Allelic exchange of Mtb strains carrying two copies of prrA (“PrrA-DUC”) or one copy of prrA (“PrrA-DUC/ΔprrA”) was attempted, to replace the WT PrrA-DUC copy with a copy containing the PrrA-D61A variant. Only when the native copy of prrA was present were colonies obtained (left panel).

https://doi.org/10.1371/journal.pgen.1010331.s005

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S6 Fig. Transcript and protein levels of PrrA are similar in the PrrA-DUC/ΔprrA and PrrA-T6A-DUC/ΔprrA strains.

(A) shows qRT-PCR of PrrA-DUC/ΔprrA and PrrA-T6A-DUC/ΔprrA Mtb grown in 7H9, pH 7.0 media for 4 hours. Fold change compares prrA transcript levels in PrrA-T6A-DUC/ΔprrA to the PrrA-DUC/ΔprrA strain. sigA was used as the control gene, and data are shown as means ± SD from 3 technical replicates. (B) shows western blot analysis of PrrA-DUC/ΔprrA (“WT”) and PrrA-T6A-DUC/ΔprrA (“T6A”) grown in 7H9 pH, 7.0 media for 9 days, before culture was normalized to the lowest OD600 and lysates prepared. Membranes were blotted with either an anti-GroEL2 antibody as a loading control (top panel) or an anti-FLAG antibody (bottom panel).

https://doi.org/10.1371/journal.pgen.1010331.s006

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S7 Fig. Blocking STPK phosphorylation of PrrA increases Mtb growth rate across different environments in vitro.

PrrA-DUC/ΔprrA (“PrrA-WT”) and PrrA-T6A-DUC/ΔprrA (“PrrA-T6A”) were grown in (A) 7H9, pH 7.0 or 7H9, pH 5.7, (B) 7H9, pH 7.0 ± 250 mM NaCl, or (C) in 1% O2 (“hypoxia”), and growth tracked over time. Data are shown as means ± SD from 3 experiments. p-values were obtained with an unpaired t-test, comparing PrrA-T6A-DUC/ΔprrA to PrrA-DUC/ΔprrA within each condition. In (A) and (B), * symbols indicate p-values for the untreated conditions, while # symbols indicate p-values for the pH 5.7 or 250 mM NaCl conditions. * p<0.05, ** p<0.01, *** p<0.001, **** p<0.0001.

https://doi.org/10.1371/journal.pgen.1010331.s007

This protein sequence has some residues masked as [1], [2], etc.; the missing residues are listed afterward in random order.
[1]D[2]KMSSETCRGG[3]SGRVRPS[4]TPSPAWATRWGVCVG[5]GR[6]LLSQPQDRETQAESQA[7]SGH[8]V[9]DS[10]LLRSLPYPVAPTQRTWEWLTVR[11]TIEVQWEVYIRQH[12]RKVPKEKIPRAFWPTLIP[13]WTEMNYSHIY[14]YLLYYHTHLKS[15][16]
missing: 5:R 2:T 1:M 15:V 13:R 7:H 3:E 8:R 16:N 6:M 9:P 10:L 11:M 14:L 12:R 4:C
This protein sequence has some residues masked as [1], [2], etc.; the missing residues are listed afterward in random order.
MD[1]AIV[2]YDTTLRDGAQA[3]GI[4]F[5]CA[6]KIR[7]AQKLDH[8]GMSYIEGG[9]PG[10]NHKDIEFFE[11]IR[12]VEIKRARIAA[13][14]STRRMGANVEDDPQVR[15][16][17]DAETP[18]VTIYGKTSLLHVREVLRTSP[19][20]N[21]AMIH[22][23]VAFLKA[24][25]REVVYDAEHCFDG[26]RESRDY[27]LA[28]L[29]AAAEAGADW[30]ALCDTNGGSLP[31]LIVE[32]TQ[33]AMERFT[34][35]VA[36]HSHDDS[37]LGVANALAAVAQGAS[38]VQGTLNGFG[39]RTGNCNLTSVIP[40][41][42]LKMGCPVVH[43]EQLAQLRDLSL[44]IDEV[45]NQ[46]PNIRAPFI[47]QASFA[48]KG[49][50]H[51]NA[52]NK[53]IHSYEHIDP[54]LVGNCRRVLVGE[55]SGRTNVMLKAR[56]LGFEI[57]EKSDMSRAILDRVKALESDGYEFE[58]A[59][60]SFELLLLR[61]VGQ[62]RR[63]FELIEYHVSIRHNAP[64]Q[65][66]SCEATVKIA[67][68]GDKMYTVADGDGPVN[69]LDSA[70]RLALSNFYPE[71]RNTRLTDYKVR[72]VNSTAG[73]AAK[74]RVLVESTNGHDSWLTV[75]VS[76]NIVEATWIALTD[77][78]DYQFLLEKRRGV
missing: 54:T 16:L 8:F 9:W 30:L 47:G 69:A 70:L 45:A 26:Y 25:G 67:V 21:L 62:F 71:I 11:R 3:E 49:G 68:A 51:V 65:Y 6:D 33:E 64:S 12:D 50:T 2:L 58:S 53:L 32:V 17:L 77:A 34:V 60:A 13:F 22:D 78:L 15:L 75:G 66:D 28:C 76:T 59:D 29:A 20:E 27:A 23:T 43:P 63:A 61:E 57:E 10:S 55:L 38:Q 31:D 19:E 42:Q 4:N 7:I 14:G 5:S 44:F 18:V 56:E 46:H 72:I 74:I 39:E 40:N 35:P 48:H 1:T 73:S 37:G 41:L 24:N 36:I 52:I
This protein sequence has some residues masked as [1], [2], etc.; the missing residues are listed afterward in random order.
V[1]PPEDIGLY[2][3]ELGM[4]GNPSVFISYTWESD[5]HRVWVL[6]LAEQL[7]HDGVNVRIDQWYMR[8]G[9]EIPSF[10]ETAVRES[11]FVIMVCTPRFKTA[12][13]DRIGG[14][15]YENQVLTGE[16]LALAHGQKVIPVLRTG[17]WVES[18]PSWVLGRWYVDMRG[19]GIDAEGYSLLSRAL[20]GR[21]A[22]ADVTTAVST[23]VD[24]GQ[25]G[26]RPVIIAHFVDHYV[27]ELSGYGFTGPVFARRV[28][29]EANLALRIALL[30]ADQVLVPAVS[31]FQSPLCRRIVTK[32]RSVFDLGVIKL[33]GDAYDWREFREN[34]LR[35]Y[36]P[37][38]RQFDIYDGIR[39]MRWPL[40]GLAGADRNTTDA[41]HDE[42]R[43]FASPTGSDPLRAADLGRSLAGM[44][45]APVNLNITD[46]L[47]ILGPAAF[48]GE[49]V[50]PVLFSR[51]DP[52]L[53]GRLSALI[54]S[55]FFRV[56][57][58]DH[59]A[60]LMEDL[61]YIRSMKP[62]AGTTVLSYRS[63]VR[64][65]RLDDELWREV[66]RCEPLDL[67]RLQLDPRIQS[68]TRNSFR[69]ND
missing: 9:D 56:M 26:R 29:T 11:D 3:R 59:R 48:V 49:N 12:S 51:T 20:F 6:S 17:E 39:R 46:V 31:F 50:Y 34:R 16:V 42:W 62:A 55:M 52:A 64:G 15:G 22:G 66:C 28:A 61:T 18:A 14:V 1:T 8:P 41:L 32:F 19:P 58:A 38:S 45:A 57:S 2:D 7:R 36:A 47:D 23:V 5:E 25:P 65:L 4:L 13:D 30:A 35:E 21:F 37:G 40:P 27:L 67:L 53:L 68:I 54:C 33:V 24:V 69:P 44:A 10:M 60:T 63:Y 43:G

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S8 Fig. Similar inoculum of Mtb strains used in the macrophage infection.

PrrA-DUC/ΔprrA ("WT") and PrrA-T6A-DUC/ΔprrA (“T6A”) Mtb input preparations for macrophage infection were plated for colony forming units (CFUs) determination. Data are shown as means ± SD from three experiments. p-value was obtained with an unpaired t-test. N.S. not significant.

https://doi.org/10.1371/journal.pgen.1010331.s008

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S1 Table. Results of CDC1551(rv2390c’::luciferase) transcription factor overexpression pH/Cl- screen.

https://doi.org/10.1371/journal.pgen.1010331.s009

(XLSX)

S2 Table. Comparison of effect of prrA overexpression on genes differentially expressed log2-fold change ≥1 in the EtOH treatment set, after 4 hours exposure to pH 5.7/250 mM NaCl.

https://doi.org/10.1371/journal.pgen.1010331.s010

(XLSX)

S3 Table. Comparison of effect of prrA overexpression on genes differentially expressed log2-fold change ≥1 in the EtOH treatment set, after 4 hours exposure to pH 5.7.

https://doi.org/10.1371/journal.pgen.1010331.s011

(XLSX)

S4 Table. Comparison of effect of prrA overexpression on genes differentially expressed log2-fold change ≥1 in the EtOH treatment set, after 4 hours exposure to 250 mM NaCl.

https://doi.org/10.1371/journal.pgen.1010331.s012

(XLSX)

S5 Table. Comparison of effect of prrA overexpression on genes differentially expressed log2-fold change ≥1 in the EtOH treatment set, after 4 hours exposure to 100 μM DETA NONOate.

https://doi.org/10.1371/journal.pgen.1010331.s013

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S6 Table. Differentially expressed genes (log2-fold change ≥1, p<0.05) in PrrA-T6A-DUC/ΔprrA ("T6A") versus PrrA-DUC/ΔprrA ("WT") in 7H9, pH 7.0.

https://doi.org/10.1371/journal.pgen.1010331.s014

(XLSX)

S7 Table. Comparison of effect of PrrA-T6A-DUC/ΔprrA ("T6A") versus PrrA-DUC/ΔprrA on genes differentially expressed log2-fold change ≥1 in the WT and PrrA-DUC/ΔprrA sets, after 4 hours exposure to pH 5.7/250 mM NaCl.

https://doi.org/10.1371/journal.pgen.1010331.s015

(XLSX)

S8 Table. Comparison of effect of PrrA-T6A-DUC/ΔprrA ("T6A") versus PrrA-DUC/ΔprrA on genes differentially expressed log2-fold change ≥1 in the WT and PrrA-DUC/ΔprrA sets, after 4 hours exposure to 100 μM DETA NONOate.

https://doi.org/10.1371/journal.pgen.1010331.s016

(XLSX)

Acknowledgments

We thank Yuzo Kevorkian and Richard Lavin for assistance with the mice infection studies and Natalia Quirk for initial work on PrrA purification. We thank David Sherman (University of Washington, Seattle, WA) for generously providing the tetracycline-inducible transcription factor overexpression plasmids, Dirk Schnappinger (Weill Cornell Medical School, New York, NY) for the dual tetracycline-inducible gene repression/protein degradation system, and Timothy Donohue (University of Wisconsin-Madison, Madison, WI) for providing the rabbit anti-PrrA antibody. We thank Albert Tai for assistance with RNA sequencing analysis.